I’m hooked on the series now… and its all because of these damn previews. (Oh and the art style and interesting characters/writing/plot lines of course..) ;)

  8. DC and Marvel has killed the same guys and girls again and again. Kirkman on the other hand has shown (more or less) that if you get put down. You stay down.
    I still think that in a series as Invincible the death of a main person is a big deal.

  9. this is a really tough question because as a reader I want to be surprised!! Because I enjoy sobbing myself to sleep. I really despise being told “CHARACTER DEATH IN THIS ONE”. Also, 9 times out of 10 it’s someone I don’t care about at all but if they hadn’t hyped it up it would seem more natural. On the other hand, I feel really really bad for retailers when they under-order.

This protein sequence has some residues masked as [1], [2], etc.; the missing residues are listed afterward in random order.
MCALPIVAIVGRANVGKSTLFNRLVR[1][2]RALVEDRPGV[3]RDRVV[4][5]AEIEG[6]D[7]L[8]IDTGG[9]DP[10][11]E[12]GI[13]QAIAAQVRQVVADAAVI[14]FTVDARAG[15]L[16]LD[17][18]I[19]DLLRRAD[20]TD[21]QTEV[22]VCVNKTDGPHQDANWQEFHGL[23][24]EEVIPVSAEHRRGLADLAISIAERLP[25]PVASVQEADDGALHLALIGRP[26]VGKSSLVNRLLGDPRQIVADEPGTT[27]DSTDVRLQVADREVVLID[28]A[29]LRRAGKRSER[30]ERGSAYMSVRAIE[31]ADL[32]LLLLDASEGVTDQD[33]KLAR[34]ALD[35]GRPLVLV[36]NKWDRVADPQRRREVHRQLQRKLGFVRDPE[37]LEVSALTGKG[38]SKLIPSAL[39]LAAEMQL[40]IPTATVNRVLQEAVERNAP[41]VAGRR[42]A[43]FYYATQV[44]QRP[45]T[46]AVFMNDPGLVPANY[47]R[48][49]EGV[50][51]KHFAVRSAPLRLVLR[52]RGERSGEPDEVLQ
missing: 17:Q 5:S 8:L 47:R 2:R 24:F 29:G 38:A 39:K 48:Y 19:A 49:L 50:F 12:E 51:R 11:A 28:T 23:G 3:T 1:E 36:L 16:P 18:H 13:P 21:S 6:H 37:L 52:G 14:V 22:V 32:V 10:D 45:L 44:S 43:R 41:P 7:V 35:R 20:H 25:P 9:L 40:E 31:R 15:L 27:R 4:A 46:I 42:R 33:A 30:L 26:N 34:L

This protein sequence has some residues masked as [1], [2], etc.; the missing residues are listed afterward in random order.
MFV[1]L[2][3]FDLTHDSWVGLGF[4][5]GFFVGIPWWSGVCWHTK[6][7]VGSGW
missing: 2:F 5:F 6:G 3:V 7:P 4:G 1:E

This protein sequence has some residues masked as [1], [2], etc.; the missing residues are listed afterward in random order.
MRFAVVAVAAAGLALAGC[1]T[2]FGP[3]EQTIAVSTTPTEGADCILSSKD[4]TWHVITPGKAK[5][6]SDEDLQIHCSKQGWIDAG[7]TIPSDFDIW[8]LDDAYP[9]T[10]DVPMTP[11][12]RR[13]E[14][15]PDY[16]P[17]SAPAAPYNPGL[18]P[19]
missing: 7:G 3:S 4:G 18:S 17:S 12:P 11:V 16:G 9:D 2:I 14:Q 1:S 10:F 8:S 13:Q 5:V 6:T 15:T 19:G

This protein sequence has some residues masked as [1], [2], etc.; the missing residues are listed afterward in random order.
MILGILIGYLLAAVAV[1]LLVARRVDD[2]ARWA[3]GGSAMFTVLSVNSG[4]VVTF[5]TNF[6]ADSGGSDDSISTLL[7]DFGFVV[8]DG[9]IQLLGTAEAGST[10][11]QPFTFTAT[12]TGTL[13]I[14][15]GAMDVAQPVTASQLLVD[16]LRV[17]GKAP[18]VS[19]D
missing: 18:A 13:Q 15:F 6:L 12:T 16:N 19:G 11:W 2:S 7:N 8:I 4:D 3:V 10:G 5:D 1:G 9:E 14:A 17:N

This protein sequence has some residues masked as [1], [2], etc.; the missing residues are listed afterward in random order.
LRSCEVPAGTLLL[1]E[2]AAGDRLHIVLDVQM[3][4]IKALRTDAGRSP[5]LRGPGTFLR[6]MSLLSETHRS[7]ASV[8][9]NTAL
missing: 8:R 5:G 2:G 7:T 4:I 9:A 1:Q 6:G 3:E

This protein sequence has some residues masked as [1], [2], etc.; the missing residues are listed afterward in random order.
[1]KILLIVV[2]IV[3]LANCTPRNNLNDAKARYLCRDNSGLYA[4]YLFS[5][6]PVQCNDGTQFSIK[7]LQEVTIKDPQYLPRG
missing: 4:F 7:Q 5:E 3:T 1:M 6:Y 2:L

10. It doesn’t bother me at all in The Walking Dead; it is a genre necessity and serves the plot well.

    Superhero deaths, however, have become a joke. Not only meaningless, but an actual joke. Steve Trevor alone died twice before 1980, and he was nothing but a supporting character. And it got way worse since, to the point that I can’t even be bothered to keep track of how many times any particular hero died. Often enough it is not even clear: did Thor die last year? Did he in Secret Wars? Do we even know if Jean Grey can die?